Saturday, September 27, 2014

Day 208: Grief is Everywhere

I'm part of a 30-day grief writing course.  Today's writing is in response to a prompt. Grief is everywhere...

Wednesday, September 24, 2014

This morning I was standing in my tiny red
bathroom, which also doubles as a shower.
Water spraying everywhere, my foot on the
toilet lid so I could make an attempt at shaving
my legs, I wondered when the last time was
that I changed the blades on my razor. This
thought was suddenly cut off by another. This
is how it is lately. My brain is a traffic jam of
unwanted thoughts. Sometimes there are crashes.

You should have been more compassionate. You
abandoned him. He would still be alive today if
you hadn’t have asked for space. Why did you do
that? There is no going back now. It’s over. It’s done.

Grief is everywhere. 
And sometimes it comes
when it’s not invited.

This evening I was playing “Cards Against
Humanity.” In each round, a player asks a
question from one set of cards, and the rest
of the players answer it with a card from their
own hand. The question card was put down:
“How did my last relationship end?” That was
the question. No joke. I looked at my hand.
“Dying.” That was the top card in my hand.
Dying. I laughed until tears fell and I yelled,
one else thought it was funny. Why did I?

Grief is everywhere. 
And it doesn’t always know
how to make friends.

People think I am moving on. They like to
think I am “better.” It reassures them to think
so. What can I say to that? That I often cannot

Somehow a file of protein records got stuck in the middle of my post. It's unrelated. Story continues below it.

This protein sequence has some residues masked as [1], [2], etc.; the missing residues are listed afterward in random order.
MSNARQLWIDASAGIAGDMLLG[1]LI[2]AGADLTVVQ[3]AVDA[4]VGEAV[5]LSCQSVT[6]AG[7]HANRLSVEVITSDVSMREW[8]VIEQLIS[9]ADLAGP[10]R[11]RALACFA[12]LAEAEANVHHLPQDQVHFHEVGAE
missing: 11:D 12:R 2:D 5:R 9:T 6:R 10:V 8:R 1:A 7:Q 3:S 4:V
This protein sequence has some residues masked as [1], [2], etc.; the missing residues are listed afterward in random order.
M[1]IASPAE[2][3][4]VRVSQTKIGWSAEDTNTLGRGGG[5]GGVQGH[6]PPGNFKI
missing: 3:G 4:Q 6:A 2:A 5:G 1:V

fall asleep until the wee hours of the morning?
That I’m going along with this- with this whole
thing, but I’m not the least bit happy about it?
What can I say to them, these people who want
to see me not grieving? That everything is ok?

Grief is everywhere.
And it doesn’t work its way out of my system
like the common cold or a seasonal bug.

Are you tired of hearing me talk about it?
Are you tired of seeing me write about it?
Believe me. I’m tired of living it. Grief is
exhausting. It is knock-you-down-time-and-
time-again exhausting. It’s I want to go back
so badly and each morning that I wake up
I have to come to terms with it all over again
exhausting. It is with my morning tea. My
drive to work. It is with my teaching in class.

My sitting alone at lunch. It is with my drive
home and my walking the dog. It is with my
heating up the soup and washing the dishes.
It is with my attempts to stop thinking about
it when I dive into virtual chatter or attempt
to read a good book. Grief does not hide itself.

Grief is everywhere.
And it doesn’t seem to prefer one activity
over another. It feels welcome for everything.

Last night I had a dream. I was on an airplane
full of passengers. There was plenty of room
to move about the cabin. In fact, there was an
arcade and a restaurant aboard. A ballgame was
on the screen, and people were jovial about all
manner of things. I was there. And so was grief.

The flight attendant nearly passed me by but
decided to stop. She gave me a clear plastic cup
filled with water. She gave grief a strong martini
with chunks of caramel floating in it. I don’t drink
alcohol. I can’t drink alcohol. I tossed back the
water and grief tossed back the martini. Oh…and
here it was…finally…the feeling of grief slipping off
of me and sliding to the floor while the rest of me
became comfortable once again in my own skin.

1 comment:

  1. I hate this grief. I don't want it. It feels like a parasite consuming me. I long for the dream you tell, of grief slipping off and sliding to the floor while the rest of you becomes comfortable again in your own skin.